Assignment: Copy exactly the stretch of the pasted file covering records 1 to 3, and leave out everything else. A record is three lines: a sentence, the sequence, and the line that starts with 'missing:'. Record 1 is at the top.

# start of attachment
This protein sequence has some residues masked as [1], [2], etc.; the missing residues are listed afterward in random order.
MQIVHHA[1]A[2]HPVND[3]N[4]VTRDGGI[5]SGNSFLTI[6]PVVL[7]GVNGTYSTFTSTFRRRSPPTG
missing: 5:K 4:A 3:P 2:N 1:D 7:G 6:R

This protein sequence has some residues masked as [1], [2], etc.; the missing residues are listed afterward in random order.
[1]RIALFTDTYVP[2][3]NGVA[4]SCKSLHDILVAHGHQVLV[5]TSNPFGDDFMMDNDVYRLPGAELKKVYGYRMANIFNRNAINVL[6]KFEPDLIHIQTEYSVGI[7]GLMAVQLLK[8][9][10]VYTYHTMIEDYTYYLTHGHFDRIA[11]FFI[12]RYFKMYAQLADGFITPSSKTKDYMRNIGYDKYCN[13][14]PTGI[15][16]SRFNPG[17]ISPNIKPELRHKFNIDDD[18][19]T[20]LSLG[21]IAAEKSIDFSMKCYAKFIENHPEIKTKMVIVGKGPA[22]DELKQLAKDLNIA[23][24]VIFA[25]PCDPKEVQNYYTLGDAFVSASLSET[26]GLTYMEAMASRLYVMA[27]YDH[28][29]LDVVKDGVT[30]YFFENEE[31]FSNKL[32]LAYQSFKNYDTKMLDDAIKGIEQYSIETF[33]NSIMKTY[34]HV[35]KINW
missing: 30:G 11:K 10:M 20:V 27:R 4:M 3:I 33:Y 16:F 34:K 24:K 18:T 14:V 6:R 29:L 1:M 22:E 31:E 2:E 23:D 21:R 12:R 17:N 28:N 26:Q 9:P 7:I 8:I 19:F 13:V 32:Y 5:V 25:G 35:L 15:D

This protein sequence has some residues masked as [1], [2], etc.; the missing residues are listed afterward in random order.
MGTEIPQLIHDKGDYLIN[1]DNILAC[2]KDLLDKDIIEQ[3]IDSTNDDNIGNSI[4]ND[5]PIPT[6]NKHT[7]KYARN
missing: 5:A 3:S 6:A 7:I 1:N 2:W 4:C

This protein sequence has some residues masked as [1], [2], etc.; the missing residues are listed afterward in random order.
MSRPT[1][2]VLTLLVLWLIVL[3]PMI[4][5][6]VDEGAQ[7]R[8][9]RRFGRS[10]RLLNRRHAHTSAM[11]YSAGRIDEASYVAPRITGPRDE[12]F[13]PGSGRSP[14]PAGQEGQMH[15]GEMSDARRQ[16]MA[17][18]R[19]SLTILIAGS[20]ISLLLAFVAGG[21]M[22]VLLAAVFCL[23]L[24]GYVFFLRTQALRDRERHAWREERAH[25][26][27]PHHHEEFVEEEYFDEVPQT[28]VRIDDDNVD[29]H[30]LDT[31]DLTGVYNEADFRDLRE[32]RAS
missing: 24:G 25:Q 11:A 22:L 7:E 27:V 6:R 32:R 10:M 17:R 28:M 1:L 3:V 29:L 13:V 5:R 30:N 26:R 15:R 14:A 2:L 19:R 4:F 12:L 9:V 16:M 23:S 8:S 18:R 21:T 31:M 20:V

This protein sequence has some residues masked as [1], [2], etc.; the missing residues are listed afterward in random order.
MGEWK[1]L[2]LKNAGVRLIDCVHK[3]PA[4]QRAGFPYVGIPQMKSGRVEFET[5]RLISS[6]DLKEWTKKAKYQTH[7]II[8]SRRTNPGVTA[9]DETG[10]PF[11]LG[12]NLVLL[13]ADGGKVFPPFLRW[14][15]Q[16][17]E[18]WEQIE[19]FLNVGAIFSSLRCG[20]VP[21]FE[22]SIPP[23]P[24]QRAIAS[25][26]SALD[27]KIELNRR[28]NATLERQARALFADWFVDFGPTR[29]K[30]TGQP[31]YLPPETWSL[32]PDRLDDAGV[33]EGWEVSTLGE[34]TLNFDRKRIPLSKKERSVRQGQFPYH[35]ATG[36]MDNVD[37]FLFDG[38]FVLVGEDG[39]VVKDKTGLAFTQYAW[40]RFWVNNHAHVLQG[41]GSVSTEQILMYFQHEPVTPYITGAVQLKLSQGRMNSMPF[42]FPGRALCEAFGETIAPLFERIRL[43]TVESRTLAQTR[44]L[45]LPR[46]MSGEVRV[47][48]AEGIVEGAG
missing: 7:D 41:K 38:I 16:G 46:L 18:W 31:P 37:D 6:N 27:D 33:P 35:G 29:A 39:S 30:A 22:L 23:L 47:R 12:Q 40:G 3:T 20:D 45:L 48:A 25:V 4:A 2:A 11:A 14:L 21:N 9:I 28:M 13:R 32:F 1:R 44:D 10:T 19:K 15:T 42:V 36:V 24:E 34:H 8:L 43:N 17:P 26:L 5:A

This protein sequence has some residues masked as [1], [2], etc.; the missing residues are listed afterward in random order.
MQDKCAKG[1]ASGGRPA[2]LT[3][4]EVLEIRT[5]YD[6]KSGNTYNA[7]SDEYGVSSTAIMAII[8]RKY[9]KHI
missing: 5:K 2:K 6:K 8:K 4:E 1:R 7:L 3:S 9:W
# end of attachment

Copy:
This protein sequence has some residues masked as [1], [2], etc.; the missing residues are listed afterward in random order.
MQIVHHA[1]A[2]HPVND[3]N[4]VTRDGGI[5]SGNSFLTI[6]PVVL[7]GVNGTYSTFTSTFRRRSPPTG
missing: 5:K 4:A 3:P 2:N 1:D 7:G 6:R

This protein sequence has some residues masked as [1], [2], etc.; the missing residues are listed afterward in random order.
[1]RIALFTDTYVP[2][3]NGVA[4]SCKSLHDILVAHGHQVLV[5]TSNPFGDDFMMDNDVYRLPGAELKKVYGYRMANIFNRNAINVL[6]KFEPDLIHIQTEYSVGI[7]GLMAVQLLK[8][9][10]VYTYHTMIEDYTYYLTHGHFDRIA[11]FFI[12]RYFKMYAQLADGFITPSSKTKDYMRNIGYDKYCN[13][14]PTGI[15][16]SRFNPG[17]ISPNIKPELRHKFNIDDD[18][19]T[20]LSLG[21]IAAEKSIDFSMKCYAKFIENHPEIKTKMVIVGKGPA[22]DELKQLAKDLNIA[23][24]VIFA[25]PCDPKEVQNYYTLGDAFVSASLSET[26]GLTYMEAMASRLYVMA[27]YDH[28][29]LDVVKDGVT[30]YFFENEE[31]FSNKL[32]LAYQSFKNYDTKMLDDAIKGIEQYSIETF[33]NSIMKTY[34]HV[35]KINW
missing: 30:G 11:K 10:M 20:V 27:R 4:M 3:I 33:Y 16:F 34:K 24:K 18:T 14:V 6:R 29:L 1:M 22:E 31:E 2:E 23:D 21:R 12:R 17:N 28:N 26:Q 9:P 7:I 8:I 19:F 13:V 32:Y 5:V 25:G 35:L 15:D

This protein sequence has some residues masked as [1], [2], etc.; the missing residues are listed afterward in random order.
MGTEIPQLIHDKGDYLIN[1]DNILAC[2]KDLLDKDIIEQ[3]IDSTNDDNIGNSI[4]ND[5]PIPT[6]NKHT[7]KYARN
missing: 5:A 3:S 6:A 7:I 1:N 2:W 4:C